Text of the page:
Rolls-Royce has started manufacturing the world’s biggest fan blades, composite whoppers that will be part of a fuel-efficient engine with a diameter almost the size of a current narrowbody fuselage.
A set of the blades, which are being made at the company’s new Bristol-based technology hub, will have a 140-inch diameter and their manufacture marks the start of production of parts for the UltraFan demonstrator.
The UltraFan is aiming for a 25 percent fuel reduction compared to the first-generation Trent engine, partly by providing a twin-engine plane with a 700kg weight reduction courtesy of the composite materials used for the blades and fan case.
It will start ground tests in 2021 and offer a scalable design from 25,000lbs of thrust through to 100,000lbs with a geared design to maximize high-thrust, high-bypass ratio engine efficiency.
Other features include a new engine core architecture to deliver maximum fuel burn and low emissions and advanced ceramic matrix components that operate more effectively at high temperatures.
The fan blades are created by building up hundreds of layers of carbon-fiber materials pre-filled with resin.
These are subjected to heat and pressure and thin titanium leading edge added to protect against erosion, foreign objects and bird strikes,
The blades have already been tested in a development engine, including in-flight testing on the Rolls-Royce Flying test Bed.
“This is the decade of UltraFan and it’s exciting to enter the 2020s with the start of production of the demonstrator engine,’’ Rolls-Royce civil aerospace president Chris Cholerton said.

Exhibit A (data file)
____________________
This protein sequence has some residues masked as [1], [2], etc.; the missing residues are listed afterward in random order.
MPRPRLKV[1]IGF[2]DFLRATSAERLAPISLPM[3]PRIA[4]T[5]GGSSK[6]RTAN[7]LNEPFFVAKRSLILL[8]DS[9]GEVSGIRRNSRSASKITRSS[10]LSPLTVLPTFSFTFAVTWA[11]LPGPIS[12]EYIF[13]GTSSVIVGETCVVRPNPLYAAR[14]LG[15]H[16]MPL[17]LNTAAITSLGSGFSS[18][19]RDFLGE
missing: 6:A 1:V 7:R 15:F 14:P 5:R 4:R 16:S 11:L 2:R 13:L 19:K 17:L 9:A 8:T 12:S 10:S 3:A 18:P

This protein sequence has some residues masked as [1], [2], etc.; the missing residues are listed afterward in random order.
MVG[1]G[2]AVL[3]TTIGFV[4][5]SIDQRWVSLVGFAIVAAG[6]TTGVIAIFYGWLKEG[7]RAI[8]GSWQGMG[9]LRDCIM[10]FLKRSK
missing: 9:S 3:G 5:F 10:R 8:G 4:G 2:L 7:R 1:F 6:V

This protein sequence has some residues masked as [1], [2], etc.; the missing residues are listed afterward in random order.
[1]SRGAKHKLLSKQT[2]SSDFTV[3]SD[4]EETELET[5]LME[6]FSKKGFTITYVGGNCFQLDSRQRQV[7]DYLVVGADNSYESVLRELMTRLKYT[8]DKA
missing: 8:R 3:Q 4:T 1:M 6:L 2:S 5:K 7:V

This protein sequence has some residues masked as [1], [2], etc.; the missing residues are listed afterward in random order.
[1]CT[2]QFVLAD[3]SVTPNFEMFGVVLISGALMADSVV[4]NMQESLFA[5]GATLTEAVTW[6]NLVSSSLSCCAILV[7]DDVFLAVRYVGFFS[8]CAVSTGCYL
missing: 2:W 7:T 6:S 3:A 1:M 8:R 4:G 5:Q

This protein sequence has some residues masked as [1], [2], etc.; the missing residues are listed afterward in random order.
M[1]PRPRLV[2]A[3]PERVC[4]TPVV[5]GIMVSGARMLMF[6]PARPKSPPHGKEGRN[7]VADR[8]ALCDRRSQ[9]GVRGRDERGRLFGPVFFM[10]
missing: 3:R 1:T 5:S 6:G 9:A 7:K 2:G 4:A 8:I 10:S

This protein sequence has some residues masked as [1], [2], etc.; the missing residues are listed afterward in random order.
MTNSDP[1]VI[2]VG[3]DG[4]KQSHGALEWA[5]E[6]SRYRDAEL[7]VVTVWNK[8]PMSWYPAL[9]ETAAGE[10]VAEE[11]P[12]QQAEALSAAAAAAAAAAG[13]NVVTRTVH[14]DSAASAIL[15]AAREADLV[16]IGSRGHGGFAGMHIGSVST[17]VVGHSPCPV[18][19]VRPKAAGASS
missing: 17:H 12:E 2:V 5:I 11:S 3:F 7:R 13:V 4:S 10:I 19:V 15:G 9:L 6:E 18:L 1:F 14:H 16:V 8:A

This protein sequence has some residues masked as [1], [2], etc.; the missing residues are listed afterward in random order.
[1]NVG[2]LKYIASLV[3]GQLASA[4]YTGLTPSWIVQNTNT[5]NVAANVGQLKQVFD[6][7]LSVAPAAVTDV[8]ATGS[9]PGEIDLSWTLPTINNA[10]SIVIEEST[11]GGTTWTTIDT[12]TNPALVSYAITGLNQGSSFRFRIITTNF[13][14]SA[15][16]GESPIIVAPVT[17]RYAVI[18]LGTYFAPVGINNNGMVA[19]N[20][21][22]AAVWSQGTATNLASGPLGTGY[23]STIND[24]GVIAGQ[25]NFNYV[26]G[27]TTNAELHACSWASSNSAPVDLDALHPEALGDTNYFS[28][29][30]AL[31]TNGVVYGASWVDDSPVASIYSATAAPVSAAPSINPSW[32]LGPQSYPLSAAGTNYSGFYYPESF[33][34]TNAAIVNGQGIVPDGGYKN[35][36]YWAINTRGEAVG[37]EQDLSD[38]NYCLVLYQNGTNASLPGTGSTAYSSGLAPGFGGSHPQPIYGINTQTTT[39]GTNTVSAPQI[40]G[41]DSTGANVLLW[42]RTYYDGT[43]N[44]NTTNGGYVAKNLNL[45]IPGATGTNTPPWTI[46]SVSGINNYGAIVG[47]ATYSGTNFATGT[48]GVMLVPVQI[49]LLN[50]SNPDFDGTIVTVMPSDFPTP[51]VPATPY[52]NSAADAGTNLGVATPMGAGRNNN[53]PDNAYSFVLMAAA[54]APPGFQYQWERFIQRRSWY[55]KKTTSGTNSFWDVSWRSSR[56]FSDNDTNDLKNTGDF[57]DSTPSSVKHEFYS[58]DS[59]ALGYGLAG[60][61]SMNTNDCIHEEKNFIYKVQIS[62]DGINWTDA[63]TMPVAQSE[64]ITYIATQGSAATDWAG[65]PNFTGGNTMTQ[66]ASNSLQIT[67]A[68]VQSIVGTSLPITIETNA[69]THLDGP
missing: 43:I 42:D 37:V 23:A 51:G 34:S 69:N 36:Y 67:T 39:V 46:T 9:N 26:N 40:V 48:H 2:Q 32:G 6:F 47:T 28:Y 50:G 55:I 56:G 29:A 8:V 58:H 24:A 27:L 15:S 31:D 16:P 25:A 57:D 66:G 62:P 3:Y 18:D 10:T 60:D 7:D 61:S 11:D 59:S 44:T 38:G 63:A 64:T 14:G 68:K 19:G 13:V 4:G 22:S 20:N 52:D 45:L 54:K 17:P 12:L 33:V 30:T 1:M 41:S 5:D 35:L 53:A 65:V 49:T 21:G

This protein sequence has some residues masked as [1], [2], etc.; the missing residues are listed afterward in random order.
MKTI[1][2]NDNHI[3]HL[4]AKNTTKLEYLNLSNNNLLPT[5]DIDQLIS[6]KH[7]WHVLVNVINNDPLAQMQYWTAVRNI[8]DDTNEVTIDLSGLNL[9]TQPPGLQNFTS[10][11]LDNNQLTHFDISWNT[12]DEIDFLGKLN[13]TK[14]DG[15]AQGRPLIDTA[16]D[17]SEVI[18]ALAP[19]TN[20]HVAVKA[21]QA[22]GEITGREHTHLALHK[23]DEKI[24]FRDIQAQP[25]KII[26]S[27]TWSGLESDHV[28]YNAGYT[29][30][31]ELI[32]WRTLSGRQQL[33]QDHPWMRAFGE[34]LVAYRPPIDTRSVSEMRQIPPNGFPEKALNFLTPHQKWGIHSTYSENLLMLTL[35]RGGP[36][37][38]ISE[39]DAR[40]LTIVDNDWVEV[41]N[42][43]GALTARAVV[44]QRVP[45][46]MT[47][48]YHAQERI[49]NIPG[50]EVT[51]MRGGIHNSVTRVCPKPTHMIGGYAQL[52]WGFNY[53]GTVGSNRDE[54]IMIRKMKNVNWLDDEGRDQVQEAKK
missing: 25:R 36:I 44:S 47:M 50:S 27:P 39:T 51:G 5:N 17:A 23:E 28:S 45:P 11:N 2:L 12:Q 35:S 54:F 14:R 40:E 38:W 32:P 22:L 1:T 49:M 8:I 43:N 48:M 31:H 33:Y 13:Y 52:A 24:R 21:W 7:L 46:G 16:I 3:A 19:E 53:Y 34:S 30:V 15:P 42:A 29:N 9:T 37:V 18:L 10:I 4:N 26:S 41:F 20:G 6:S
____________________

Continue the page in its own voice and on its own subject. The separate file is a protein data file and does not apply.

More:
“We have got all the building blocks in place, the design, the technologies, a brand-new testbed, and now we are actually seeing the engine come together.”
The engine will be put through its paces in 2021 the world’s largest testbed, a 7,500 sq. m facility in the English town of Derby that starts testing Trent engines later this year.
The start of the UltraFan manufacturing comes as Rolls-Royce celebrates the 25th anniversary of the delivery of the first Trent engines on a Cathay Pacific Airbus A330.
The Trent family now boasts seven members with more than 4,000 engines in service and Rolls expects that number to increase to 7500 over the next 10 years.
Like all families, there have been upsets: manufacturing problems with the Trent 900 that caused an engine to explode on a Qantas A380 near Singapore in 2010 and the more recent defects with the Trent 1000s.
Nonetheless, the family has completed more than 145 million flying hours, the equivalent of 390 return journeys to the sun, and carried more than 3.5 billion people in its first 25 years.
Rolls-Royce notes it has helped grow its widebody engine market share from single digits to the point where it today powers almost half of widebody aircraft.
A Trent 700 also last year recorded a world record time on wing — 50,000 flying hours — on an Aeroflot A330.
Cholerton said the Trent was built on a relentless desire by Rolls-Royce to be pioneers by making engines increasingly efficient and sustainable.
“We’ve had challenges along the way, and still do, and we are absolutely committed to dealing with any issues to ensure that the Trent family remains an outstanding product,’’ he said.
Trent engines, which run from the 500 to the 1000 series, are now manufactured in Singapore and Germany as well as the UK.
Rolls-Royce is responding to the expected growth by expanding its global service network to cater for a surge in demand in engine maintenance services.
It has also set up a network of customer service centers in Asia, the Middle East, the Americas, Europe and China.